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Our native bumble bees especially love shrubs; they have the longest flight time of the season, with the queen emerging from hibernation in early spring in search of food when most other plants are still covered in snow. Because they are a social bee and living in colonies, their workers collect pollen well into fall to prepare for winter.

Gardening for the Love of Bees


In the past few decades, development has accelerated at an alarming rate. Where there were once natural landscapes there are now massive developments and widening highways. These are not slow and gradual changes that nature can adapt to. These changes are rapid and dramatic, often depleting acres of land within a season. This degree of development has placed habit loss and fragmentation as the primary factors contributing to the decline of insect and bee populations. 


One thing that we can do as individuals is bring wild flowers and native plants back into the landscape. Floral food provides essential nutrients to help our native bee species thrive, and native plants help restore ecosystems. 


Succession of blooms and seasonality are essential when gardening for bees. The number 'three' is a good reminder; having at least three species of flowers blooming at one time and having blooming plants for three seasons; spring, summer and fall. Native bee populations, especially the bumble bee are active from early spring, well into fall. Native shrubs are also key in providing benefit to bumble bees. They offer small but plentiful blossoms early in the spring when most other plants are often still covered in snow.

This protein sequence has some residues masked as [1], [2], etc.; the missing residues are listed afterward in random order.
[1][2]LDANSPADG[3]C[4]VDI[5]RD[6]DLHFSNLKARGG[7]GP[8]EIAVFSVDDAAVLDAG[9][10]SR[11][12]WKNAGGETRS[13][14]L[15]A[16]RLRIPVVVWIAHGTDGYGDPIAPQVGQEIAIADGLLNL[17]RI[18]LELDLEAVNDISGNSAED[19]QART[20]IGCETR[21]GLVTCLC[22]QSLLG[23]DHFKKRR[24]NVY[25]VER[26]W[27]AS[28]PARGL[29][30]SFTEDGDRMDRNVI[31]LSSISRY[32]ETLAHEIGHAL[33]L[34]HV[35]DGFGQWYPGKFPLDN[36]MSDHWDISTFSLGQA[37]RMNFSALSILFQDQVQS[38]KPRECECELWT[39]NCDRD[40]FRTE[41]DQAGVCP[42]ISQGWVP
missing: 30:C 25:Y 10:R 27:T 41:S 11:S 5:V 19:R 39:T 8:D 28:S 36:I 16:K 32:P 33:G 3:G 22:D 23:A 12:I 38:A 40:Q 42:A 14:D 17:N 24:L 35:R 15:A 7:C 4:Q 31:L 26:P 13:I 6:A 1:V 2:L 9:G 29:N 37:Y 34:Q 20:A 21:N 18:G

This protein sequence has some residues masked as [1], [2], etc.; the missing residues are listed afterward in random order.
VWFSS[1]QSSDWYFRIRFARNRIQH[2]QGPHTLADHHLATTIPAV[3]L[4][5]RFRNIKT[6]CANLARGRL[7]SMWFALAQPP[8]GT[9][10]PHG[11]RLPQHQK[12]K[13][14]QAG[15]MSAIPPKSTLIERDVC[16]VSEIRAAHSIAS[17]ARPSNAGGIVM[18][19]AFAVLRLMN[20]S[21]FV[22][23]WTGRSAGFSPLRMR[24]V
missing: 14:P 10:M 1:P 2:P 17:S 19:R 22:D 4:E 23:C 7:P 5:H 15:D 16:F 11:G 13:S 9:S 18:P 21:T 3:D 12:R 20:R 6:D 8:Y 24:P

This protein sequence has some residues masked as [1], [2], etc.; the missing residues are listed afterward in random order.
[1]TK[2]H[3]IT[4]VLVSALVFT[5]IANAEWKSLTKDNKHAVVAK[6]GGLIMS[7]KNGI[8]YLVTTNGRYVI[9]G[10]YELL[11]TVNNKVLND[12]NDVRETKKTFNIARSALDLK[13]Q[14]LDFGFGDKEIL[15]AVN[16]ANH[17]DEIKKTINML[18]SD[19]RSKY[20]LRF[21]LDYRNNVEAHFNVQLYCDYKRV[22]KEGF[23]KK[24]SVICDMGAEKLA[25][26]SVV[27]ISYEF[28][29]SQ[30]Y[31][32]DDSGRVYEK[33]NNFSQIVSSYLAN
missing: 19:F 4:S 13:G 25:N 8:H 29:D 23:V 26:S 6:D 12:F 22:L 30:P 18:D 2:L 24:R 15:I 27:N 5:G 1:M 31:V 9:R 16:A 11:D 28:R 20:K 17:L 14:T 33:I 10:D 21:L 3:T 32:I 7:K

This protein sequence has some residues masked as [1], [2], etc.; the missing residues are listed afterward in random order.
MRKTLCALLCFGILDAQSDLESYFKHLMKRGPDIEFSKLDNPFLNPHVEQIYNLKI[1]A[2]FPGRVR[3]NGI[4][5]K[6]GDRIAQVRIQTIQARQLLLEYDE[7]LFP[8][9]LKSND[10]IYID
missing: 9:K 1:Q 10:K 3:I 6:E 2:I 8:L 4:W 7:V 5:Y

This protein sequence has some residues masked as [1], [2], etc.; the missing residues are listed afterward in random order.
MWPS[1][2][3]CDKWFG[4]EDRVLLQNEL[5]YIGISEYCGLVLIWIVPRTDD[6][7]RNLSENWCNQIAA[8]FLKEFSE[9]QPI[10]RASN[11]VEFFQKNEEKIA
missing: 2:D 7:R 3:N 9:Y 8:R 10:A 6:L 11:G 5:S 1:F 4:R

The following perennials are well suited to the Muskoka region and will provide blossoms through the seasons. They will thrive in a range of soil and light conditions from partial shade to full sun and have been carefully chosen for their availability as a native plant or seed, at quality nurseries in Ontario.

Achillea millefolium, white yarrow

Agastache foeniculum, anise hyssop 

Aquilegia canadensis, wild columbine

Asclepias incarnata, swamp milkweed

Chamerion angustifolium, fireweed 

Chelone glabra, white turtlehead 

Coreopsis lanceolata, lanceleaf coreopsis 

Dasiphora fruticosa, shrubby cinquefoil 

Desmodium canadense, showy tick-trefoil 

Echinacea purpurea, purple coneflower

Eupatorium perfoliatum, common boneset 

Eutrochium maculatum, spotted joe-pyeweed 

Impatiens capensis, jewelweed 

Iris versicolor, wild blue iris 

Ilium philadelphicum, wood lily 

Liatris spicata, dense blazingstar

Lobelia cardinalis, cardinal flower

Lobelia siphilitica, great blue lobelia 

Monarda didyma, beebalm  

Monarda fistulosa, wild bergamot 

Oenothera biennis, common evening primrose 

Potentilla arguta, tall cinquefoil 

Rudbeckia hirta, black-eyed Susan 

Rudbeckia laciniata, cut-leaf coneflower 

Solidago altissima, late goldenrod 

Solidago canadensis, Canada goldenrod

Solidago juncea, early goldenrod 

Solidago nemoralis, grey goldenrod

Spiraea tomentosa, steeplebush 

Symphyotrichum cordifolium, heart-leaved aster 

Symphyotrichum laeve, smooth blue aster 

Symphyotrichum puniceum, swamp aster 

Symphyotrichum novae-angliae, New England aster 

Tiarella cordifolia, foamflower 

Verbena hastata, swamp verbena 

Verbena stricta, hoary vervain

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